Campaigners bid to get a third Brighton pub protected

Posted On 09 Jun 2015 at 9:31 am

Campaigners have applied to get a third Brighton pub listed as an asset of community value to prevent it being turned into housing.

CuthbertGodfrey Investments has submitted another application to turn the Cuthbert Pub into a three bedroom house and build two more in the former pub garden, after an earlier one was rejected by Brighton and Hove City Council.

But the Cuthbert Community Buyout Group has submitted its own application, to have the pub listed as an ACV which would help prevent it being turned into flats.

And it says it wants to turn the pub, which closed after being sold last year, into a community centre similar to The Bevy in Bevendean, but more along the lines of a cafe rather than a pub.

Campaigner Mae Dewsbery said: “Our vision s for the space to be a centre of public pride created by the community, for the community, so we welcome any ideas for how the space can be used.

“We have submitted an ACV application with the council which would give us the right to buy the property before it goes on the open market.

“We hope to raise substantial funds through grants and following that by fundraising and selling community shares.”

Writing in support of the developer’s application, architect Mark Hills said: “The opportunity to convert the pub arose with the closure and disposal of this property, due to lack of patronage.

“The applicant has prepared an accompanying appraisal of alternative community facilities available in the neighbourhood.” (At present, the appraisal is not available on the planning register.)

The previous application sought to build three new houses in the pub garden, and was turned down in part because the applicant hadn’t demonstrated the pub wasn’t suitable to be retained for community use.

Meanwhile, the new owner of the Horse and Groom in Islingword Road will have his request for a review of that pub’s ACV listing heard by the council tomorrow.

Craig Dwyer-Smith is also in the process of applying to convert the usage of the pub to financial services.

The Save the Rose Hill Tavern Action Group is currently trying to raise funds to buy the first Brighton pub listed as an ACV, the Rose Hill Tavern, from developer Evenden Estates.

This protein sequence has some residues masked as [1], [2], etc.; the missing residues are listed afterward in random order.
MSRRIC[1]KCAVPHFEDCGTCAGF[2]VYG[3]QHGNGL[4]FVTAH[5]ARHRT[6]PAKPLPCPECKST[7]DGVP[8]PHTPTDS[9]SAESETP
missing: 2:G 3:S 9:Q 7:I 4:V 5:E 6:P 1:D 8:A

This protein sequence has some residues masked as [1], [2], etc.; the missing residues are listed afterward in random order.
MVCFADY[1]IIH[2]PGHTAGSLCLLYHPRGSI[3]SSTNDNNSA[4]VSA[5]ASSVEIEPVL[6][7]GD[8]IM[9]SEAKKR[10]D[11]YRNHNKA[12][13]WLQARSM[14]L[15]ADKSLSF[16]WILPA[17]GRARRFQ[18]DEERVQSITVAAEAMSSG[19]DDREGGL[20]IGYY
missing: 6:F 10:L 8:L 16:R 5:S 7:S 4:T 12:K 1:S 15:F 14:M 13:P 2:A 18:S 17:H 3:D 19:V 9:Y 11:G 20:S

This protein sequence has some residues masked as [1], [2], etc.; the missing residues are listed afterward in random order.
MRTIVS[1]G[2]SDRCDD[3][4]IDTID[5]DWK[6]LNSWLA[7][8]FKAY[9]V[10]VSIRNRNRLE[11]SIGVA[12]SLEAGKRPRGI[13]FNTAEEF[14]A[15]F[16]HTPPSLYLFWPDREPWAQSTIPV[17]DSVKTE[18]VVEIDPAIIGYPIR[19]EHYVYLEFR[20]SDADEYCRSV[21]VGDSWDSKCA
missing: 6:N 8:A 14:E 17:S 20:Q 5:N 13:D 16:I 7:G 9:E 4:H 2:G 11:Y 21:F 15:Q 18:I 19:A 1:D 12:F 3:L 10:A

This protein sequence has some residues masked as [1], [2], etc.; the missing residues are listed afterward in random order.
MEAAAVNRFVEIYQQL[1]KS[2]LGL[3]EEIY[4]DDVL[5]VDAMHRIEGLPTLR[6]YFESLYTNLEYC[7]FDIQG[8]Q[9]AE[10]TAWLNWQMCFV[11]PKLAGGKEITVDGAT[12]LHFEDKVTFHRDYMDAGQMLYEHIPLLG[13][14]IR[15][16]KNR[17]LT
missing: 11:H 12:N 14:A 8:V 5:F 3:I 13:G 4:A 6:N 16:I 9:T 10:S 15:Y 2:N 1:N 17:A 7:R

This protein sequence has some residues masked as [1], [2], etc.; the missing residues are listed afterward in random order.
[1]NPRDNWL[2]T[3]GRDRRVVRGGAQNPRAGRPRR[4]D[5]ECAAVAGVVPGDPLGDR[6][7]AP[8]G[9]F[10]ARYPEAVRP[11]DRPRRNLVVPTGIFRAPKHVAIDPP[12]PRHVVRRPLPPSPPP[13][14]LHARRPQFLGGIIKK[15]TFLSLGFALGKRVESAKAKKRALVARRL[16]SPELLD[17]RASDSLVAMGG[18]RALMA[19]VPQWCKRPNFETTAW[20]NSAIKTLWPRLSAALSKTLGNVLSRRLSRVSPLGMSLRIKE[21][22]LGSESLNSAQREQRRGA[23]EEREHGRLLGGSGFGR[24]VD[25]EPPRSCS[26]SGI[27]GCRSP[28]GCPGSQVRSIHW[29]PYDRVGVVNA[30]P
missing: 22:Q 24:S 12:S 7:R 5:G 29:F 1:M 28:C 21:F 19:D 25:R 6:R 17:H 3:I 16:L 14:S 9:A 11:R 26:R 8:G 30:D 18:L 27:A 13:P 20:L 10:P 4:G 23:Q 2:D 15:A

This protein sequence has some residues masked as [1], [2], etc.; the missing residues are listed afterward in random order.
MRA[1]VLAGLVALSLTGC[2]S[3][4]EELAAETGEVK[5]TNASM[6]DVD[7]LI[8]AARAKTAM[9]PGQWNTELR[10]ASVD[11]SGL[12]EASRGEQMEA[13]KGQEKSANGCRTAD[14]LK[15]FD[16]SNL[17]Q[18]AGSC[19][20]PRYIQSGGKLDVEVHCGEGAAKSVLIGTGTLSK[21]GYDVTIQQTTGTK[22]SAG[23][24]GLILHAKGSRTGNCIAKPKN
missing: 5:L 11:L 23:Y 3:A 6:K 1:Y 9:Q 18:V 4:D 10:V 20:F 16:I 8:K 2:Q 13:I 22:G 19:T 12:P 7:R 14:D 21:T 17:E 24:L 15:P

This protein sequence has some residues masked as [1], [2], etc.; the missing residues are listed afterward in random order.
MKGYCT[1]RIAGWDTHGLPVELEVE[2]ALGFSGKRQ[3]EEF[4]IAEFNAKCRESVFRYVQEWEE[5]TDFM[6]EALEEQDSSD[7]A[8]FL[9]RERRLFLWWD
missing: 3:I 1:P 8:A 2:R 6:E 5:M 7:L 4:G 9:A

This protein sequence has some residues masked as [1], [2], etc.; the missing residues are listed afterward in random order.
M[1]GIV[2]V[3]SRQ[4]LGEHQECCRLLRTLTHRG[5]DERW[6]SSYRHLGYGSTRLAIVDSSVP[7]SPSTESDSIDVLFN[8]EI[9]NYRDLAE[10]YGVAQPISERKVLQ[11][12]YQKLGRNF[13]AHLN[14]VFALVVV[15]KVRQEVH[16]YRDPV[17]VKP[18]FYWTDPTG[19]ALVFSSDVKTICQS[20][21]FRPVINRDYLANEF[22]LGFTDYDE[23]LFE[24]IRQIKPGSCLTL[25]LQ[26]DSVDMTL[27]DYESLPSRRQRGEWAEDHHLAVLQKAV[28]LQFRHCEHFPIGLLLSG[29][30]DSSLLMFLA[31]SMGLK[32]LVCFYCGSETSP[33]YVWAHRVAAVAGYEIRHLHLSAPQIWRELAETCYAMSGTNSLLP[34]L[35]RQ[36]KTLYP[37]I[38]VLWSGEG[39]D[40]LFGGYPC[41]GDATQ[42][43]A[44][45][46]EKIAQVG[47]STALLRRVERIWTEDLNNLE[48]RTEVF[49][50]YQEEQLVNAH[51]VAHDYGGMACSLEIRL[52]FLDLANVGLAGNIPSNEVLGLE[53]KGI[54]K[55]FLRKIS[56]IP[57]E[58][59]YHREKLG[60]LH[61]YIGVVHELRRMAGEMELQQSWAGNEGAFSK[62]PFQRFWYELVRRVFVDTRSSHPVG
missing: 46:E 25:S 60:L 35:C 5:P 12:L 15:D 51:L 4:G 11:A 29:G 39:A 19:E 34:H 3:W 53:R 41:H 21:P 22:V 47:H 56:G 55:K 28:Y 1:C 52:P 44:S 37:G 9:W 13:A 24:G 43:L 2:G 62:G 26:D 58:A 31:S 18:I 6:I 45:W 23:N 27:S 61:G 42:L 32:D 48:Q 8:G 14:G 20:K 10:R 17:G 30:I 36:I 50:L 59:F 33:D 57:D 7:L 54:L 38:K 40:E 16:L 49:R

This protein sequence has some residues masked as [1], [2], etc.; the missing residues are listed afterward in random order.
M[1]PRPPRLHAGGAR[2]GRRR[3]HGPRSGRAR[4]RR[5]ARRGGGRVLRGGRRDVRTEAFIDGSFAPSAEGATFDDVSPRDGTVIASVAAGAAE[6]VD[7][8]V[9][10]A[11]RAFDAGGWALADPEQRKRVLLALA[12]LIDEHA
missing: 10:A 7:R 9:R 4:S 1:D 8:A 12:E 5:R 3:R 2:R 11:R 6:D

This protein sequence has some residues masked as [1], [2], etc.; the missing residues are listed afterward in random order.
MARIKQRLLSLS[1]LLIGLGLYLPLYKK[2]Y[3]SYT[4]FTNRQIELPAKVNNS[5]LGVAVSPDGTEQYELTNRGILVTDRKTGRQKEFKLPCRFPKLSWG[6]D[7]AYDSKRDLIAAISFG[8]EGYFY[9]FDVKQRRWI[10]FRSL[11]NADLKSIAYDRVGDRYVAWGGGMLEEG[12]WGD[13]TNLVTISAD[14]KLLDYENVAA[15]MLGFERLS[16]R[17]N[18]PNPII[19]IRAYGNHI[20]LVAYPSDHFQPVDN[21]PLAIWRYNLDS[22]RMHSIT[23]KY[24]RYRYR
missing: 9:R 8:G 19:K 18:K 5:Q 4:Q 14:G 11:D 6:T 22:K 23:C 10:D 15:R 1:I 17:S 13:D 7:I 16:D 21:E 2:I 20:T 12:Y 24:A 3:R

Evenden put it back on the market after its planning application to convert it into two flats was turned down by the planning committee.

Being listed as an asset of community value means that if a property is put on the market, the community has six months to raise money to buy it.

It does not mean the owner has to sell it, or indeed to sell it to the community even if they raise the money.

However, it is proving more difficult for developers to get planning permission for a change of use once a property is listed.

  1. Bob Reply

    The organizers of this campaign talk in idealised terms about “social inclusion”, but you are talking about people who already own their own homes, but who would nevertheless deny others the same opportunity.

    It’s the classic British “pull-up-the-drawbridge” nimbyism.

    Amid the talk of inclusion, the proposed uses for this new space will undoubtedbly serve the same “engaged” middle class mums that you already see running the school fete, and organizing the cakesale.

    No problem with them, but the facility will offer nothing to working class residents – if that indeed is the aim – so this talk of community and inclusiveness is somewhat hollow.

    Freshfield Road is a residential area, and Brighton needs more homes – it’s as simple as that.

    As if Brighton needs more yoga workshops and cafes for the enjoyment of the liberal intelligentsia.

  2. Lucy Reply

    Thank god for people like Bob!!

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